Impact of Illiterate Rural Migrant Workers on the Effectiveness of Construction Safety Induction in Lagos State Nigeria (Published)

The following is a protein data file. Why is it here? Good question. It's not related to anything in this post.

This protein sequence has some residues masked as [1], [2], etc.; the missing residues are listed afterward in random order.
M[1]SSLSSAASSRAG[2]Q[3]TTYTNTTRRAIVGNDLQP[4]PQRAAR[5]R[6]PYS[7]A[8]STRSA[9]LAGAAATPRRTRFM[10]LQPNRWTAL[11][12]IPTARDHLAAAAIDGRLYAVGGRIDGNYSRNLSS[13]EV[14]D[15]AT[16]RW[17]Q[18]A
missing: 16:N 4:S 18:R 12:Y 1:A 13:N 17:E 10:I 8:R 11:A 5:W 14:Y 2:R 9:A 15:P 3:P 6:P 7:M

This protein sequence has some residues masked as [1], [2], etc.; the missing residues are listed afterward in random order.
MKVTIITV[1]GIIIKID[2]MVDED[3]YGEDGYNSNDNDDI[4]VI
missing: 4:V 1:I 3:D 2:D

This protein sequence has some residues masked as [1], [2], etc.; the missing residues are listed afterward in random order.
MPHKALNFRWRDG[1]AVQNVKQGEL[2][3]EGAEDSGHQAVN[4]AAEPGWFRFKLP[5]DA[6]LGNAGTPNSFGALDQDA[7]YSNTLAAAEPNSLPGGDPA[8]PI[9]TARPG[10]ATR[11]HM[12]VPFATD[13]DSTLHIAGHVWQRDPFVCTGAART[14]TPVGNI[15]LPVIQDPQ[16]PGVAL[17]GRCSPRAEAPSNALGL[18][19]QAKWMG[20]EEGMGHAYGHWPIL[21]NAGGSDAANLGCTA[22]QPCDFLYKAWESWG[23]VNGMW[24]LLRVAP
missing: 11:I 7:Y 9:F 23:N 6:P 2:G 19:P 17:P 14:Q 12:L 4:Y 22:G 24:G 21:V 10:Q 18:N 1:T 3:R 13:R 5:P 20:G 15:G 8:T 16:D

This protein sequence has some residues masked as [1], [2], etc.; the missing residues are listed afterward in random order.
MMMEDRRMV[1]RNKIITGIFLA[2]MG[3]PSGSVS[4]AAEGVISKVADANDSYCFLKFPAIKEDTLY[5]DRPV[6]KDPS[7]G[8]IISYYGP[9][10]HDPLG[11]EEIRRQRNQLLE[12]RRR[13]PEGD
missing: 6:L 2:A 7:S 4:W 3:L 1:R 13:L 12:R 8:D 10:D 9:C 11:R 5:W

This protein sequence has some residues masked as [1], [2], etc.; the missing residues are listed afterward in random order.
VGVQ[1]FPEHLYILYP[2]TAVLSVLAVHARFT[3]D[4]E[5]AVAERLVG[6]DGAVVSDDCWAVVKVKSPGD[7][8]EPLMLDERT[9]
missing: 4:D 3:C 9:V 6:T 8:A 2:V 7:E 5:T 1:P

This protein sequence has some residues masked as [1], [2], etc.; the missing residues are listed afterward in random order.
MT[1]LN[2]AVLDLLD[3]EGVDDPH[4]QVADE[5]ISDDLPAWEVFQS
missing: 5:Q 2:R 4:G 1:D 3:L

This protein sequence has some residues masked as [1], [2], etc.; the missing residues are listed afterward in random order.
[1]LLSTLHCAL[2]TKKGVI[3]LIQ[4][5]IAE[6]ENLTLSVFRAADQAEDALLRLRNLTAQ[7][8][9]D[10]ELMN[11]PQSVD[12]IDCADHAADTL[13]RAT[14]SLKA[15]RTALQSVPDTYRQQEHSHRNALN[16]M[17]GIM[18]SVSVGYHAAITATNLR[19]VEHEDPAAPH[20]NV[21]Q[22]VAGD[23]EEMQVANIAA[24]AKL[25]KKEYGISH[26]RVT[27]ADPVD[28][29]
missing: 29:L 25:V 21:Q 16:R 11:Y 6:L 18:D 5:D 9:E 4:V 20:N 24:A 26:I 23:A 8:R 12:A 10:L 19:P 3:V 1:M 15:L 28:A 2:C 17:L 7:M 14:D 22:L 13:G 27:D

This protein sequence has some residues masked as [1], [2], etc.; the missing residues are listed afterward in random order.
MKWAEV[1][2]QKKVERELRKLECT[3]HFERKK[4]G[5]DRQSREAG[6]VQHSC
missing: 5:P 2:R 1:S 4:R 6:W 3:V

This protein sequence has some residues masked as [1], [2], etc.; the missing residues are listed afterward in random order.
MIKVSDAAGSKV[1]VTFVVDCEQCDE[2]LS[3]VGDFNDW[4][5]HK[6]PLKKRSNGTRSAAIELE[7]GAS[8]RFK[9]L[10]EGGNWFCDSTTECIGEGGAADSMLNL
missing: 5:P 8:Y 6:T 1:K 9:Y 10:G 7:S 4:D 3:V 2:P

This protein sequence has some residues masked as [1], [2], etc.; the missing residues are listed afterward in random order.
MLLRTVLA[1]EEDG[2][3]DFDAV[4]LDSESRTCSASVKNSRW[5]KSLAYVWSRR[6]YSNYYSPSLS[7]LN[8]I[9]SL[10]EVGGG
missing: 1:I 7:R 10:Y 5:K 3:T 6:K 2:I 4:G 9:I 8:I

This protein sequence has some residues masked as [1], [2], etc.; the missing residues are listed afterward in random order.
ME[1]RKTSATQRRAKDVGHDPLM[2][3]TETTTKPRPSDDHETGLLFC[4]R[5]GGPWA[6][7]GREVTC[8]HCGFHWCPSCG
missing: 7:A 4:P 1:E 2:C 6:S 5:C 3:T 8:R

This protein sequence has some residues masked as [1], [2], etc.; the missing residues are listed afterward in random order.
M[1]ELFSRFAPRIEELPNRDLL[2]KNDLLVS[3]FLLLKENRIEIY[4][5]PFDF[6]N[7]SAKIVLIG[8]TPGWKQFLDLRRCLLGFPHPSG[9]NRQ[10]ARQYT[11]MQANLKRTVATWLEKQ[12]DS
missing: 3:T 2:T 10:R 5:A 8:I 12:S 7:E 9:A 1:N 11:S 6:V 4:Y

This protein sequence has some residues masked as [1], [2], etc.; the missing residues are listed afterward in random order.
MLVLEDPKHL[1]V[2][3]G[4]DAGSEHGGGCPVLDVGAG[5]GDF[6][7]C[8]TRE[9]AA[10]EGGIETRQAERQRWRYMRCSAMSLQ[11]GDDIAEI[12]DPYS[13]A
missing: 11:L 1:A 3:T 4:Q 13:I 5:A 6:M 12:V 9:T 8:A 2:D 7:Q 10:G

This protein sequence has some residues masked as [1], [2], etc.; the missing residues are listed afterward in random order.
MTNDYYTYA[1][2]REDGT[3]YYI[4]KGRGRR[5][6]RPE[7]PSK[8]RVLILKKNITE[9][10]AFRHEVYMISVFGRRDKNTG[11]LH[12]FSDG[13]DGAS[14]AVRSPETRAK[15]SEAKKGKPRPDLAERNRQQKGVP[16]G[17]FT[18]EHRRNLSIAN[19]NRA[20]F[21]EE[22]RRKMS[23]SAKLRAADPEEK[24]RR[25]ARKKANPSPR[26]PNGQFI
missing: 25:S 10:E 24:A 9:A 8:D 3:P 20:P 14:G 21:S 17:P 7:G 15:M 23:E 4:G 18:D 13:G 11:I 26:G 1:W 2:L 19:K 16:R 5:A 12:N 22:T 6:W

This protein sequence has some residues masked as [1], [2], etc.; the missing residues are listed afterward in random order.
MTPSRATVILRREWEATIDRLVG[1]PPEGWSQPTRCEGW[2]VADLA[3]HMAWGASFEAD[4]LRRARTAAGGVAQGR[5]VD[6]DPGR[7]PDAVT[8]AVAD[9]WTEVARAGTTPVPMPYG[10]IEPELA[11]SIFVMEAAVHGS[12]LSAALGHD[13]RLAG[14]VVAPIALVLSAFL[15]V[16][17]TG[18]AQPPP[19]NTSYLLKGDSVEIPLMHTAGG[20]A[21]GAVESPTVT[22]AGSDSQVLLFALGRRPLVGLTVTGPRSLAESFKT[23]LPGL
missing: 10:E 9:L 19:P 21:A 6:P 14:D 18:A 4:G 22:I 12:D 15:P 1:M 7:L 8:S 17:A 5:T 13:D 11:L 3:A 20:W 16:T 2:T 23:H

Demand for housing, factory buildings and other social infrastructural development in the major urban cites around the world are ever on the increase. To meet the high demand of labour force required, contractors often employ illiterate rural migrant workers that drift from rural areas to cities for greener pasture. These categories of construction site workers have poor understanding of English and therefore contribute to a disproportionate number of site fatalities and injuries on sites. This study aimed at investigating the extent to which these illiterate rural migrant construction site workers impact on the effectiveness of construction safety induction training on sites. The study examines the demographic data of the illiterate rural migrant construction site workers, construction H&S legislation and language used in conducting site safety induction training to the workers. Questionnaire survey was then structured from literature and administered to workers with the aid of interpreters. This was followed by interviews conducted with site supervisors. Data was electronically manipulated using MS Excel. From the analysis, the study revealed that about 64.5% of the general workers are rural migrant workers with no basic education and trade qualifications. The study further revealed that poor understanding of spoken English among the rural migrant workers contribute to site injuries and fatalities. Nevertheless, there is lack of commitment on the part of contracting organizations, particularly among the medium and small sized companies in conducting safety induction training to workers. The study concludes that H&S is an important issue in the Occupational Safety and Health Act (OSHA) all over the World. The Act emphasizes the importance of employee education pertaining to H&S of the work environment regardless of whether the employee is educated or illiterate. The study therefore recommends that contractors conduct site H&S induction training to workers whether they are temporary or permanent; and that safety induction training should be conducted in local language of the rural migrant workers.